In sum, in Seddon we seem to be dealing with someone who insists on his own idio...no, let us be kind...idiosyncratic philosophic interpretations, with little or no regard to the facts. As I have shown with regard to “Ayn Rand Contra Human Nature”, Seddon’s criticisms are mostly based on nothing more than his own seeming inability to read plain English. With regard to Rand, while it would itself be Seddon-ish to read too much into a few sentences, I would be most interested in how the rest of the Objectivist community views what appear to be major concessions – albeit offhandedly expressed - to moderns such as Popper on key issues. And on reflection, this may be the key to it. Perhaps the man is not as incompetent as he seems. Perhaps he is simply in a difficult position, having to straddle the world of academia and the world of Objectivism, both brutally critical and both diametrically opposed. Perhaps in all his obviously facile criticisms of Nyquist’s book he hoped to reassure the Objectivist community that he was keeping the faith; simultaneously offering sotto voce key concessions to reassure academia that he could not possibly support anything as outré as ‘justified true belief.’
Whatever the case, on the basis of work of this quality Seddon will be certainly retaining his reputation as somewhat controversial. But not, I fear, in a good way.
(1) "Nyquist Contra Rand," The Journal of Ayn Rand Studies 4, no. 2 (Spring 2003): 361 72. The review is available online here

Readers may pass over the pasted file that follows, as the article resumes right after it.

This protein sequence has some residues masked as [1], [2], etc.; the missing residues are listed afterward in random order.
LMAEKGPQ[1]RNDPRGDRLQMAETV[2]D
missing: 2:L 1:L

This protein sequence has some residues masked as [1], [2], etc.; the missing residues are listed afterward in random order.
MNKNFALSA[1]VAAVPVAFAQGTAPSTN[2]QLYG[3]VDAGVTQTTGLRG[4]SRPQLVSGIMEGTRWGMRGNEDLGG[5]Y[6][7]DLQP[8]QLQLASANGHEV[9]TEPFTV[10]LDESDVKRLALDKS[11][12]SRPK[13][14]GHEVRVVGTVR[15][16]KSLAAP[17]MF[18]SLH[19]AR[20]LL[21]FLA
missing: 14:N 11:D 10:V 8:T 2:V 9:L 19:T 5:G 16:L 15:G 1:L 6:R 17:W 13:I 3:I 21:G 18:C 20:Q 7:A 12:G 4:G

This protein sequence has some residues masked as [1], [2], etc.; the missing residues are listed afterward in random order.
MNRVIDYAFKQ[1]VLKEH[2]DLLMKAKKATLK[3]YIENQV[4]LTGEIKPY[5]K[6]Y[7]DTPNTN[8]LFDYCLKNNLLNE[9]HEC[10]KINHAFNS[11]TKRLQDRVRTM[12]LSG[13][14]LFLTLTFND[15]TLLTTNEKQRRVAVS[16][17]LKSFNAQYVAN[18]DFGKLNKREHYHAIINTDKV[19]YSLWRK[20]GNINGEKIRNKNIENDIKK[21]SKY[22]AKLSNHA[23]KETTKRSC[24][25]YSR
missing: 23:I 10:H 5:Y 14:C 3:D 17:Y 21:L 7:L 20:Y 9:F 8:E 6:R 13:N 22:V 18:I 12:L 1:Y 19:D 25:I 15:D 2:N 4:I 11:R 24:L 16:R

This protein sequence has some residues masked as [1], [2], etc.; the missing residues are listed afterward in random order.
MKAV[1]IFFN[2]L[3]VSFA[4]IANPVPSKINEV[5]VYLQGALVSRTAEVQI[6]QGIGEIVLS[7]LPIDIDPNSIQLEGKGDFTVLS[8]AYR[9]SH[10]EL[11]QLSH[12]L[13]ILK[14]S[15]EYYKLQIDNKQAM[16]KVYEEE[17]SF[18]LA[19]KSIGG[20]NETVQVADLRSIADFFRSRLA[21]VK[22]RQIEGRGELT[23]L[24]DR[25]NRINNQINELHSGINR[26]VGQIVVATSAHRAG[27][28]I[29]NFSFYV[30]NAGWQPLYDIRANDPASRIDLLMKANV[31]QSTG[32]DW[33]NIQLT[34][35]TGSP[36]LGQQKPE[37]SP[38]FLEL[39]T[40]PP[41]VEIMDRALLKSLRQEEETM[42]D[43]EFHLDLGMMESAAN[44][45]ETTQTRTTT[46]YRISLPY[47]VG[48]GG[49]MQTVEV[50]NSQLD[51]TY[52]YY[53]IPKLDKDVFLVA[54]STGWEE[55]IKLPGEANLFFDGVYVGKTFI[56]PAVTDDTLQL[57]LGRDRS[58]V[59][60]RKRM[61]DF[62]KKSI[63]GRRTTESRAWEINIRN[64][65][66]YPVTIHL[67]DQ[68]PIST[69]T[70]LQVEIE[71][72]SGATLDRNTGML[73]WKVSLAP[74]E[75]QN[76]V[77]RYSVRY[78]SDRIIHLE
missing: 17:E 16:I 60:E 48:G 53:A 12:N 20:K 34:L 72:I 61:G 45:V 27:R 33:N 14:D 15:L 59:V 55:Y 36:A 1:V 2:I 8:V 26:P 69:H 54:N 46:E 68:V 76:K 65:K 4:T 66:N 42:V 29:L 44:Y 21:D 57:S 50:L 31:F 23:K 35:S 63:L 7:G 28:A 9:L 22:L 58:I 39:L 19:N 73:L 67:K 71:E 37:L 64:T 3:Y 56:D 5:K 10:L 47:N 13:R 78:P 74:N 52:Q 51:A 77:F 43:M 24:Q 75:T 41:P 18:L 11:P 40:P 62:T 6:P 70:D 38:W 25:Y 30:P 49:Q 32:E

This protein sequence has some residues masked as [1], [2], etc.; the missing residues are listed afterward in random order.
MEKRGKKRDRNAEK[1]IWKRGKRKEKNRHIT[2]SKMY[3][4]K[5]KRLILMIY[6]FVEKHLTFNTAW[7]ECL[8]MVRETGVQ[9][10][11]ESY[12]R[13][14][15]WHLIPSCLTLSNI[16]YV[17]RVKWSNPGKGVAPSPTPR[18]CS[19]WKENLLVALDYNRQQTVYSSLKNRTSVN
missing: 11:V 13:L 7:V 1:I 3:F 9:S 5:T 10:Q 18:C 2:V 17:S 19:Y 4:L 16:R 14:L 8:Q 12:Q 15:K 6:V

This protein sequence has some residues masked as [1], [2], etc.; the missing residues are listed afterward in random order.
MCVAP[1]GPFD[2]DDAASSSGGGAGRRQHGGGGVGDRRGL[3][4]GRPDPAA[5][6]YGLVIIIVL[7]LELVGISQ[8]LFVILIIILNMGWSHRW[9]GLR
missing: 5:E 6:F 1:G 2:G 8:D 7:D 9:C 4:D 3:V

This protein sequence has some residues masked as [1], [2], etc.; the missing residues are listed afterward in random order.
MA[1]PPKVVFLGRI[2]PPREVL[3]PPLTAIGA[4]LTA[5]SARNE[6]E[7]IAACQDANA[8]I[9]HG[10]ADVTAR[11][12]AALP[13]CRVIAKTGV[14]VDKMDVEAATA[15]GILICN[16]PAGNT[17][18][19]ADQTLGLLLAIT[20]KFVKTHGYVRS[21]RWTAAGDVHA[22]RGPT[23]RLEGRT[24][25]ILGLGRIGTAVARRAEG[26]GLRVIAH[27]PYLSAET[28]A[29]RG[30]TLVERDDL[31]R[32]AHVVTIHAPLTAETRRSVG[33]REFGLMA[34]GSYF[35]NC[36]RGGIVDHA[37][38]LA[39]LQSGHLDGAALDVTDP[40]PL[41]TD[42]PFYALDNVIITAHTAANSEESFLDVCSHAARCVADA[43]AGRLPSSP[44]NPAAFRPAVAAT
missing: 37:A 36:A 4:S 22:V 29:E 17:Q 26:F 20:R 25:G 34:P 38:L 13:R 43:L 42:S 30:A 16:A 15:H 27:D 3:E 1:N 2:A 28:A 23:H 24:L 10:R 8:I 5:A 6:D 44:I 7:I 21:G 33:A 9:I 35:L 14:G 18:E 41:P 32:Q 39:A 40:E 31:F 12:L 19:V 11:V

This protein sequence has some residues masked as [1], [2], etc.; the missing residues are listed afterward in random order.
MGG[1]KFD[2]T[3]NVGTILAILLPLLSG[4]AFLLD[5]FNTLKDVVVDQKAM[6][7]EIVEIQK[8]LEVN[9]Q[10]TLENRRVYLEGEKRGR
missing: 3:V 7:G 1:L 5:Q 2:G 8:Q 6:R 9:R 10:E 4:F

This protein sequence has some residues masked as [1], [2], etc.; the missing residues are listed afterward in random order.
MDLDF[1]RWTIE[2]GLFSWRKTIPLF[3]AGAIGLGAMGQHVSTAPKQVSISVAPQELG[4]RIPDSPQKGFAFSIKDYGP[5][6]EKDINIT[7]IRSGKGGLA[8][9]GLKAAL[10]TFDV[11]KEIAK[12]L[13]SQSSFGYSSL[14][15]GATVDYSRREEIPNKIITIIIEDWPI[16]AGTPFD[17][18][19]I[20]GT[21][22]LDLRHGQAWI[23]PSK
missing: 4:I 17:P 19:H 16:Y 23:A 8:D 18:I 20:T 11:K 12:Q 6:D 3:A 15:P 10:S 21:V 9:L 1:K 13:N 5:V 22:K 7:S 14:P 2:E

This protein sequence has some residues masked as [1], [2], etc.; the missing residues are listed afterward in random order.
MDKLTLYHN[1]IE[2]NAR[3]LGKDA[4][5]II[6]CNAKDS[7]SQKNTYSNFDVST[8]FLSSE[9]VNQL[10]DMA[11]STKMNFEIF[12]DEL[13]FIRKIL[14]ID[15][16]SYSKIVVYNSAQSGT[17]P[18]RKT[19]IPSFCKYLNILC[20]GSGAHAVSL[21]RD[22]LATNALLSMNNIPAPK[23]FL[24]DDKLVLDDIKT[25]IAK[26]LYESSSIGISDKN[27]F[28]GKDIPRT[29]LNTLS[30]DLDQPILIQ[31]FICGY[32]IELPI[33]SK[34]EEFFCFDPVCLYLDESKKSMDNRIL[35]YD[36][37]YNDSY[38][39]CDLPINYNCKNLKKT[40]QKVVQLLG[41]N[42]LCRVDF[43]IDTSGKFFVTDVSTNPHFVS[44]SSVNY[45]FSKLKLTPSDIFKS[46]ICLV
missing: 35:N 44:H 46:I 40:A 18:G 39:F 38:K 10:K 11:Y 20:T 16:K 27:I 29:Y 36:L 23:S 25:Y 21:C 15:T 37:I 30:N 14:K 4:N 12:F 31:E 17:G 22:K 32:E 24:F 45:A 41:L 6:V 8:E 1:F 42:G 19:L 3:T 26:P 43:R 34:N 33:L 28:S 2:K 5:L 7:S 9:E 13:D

(2) I suppose it is worth noting, in passing, some simple refutations of the standard arguments Rand raised against the meaning of ‘certainty’ or ‘absolute certainty’ as it is commonly used. Firstly she claims that it represents ‘the standard of omniscience’ and that as man is not omniscient this is an invalid, Platonic-mystical standard that cannot be applied. But this is a poor argument for the following reasons. One, rather like we might usefully propose “absolute zero” as a hypothetical standard, despite the fact that it seems impossible we will ever actually achieve it, it is always possible by way of analogy to propose “absolute certainty” as a hypothetical standard which we also may never achieve. Two, sometimes Objectivists argue that if there is no basis for uncertainty in a particular case, no contrary evidence or fault in the logic, we can say that we are ‘certain’ in an 'absolute' sense. But in reply we can simply turn to our own experience (and the experience of mankind in general) to encounter many examples where this ‘certainty’ has failed us; where we have overlooked contrary evidence, or a fault in our logic. We are humans, and humans can err. And even in those rare cases where we have had all the facts in front of us, no particular evidence for doubt, clear definitions and a compelling logical argument, there has been the odd time we have still ended up being wrong. What we learn from these experiences is that it is perfectly reasonable to doubt such ‘certainties’ could be described in any reliable way as “absolute”. (We always hope for the best, but this is hardly the same thing). For we have all experienced the feeling of being absolutely certain that something is true. And we have all occasionally experienced the shock of discovering that this cherished belief is in fact false. There is nothing mystical or invalid about either counterargument.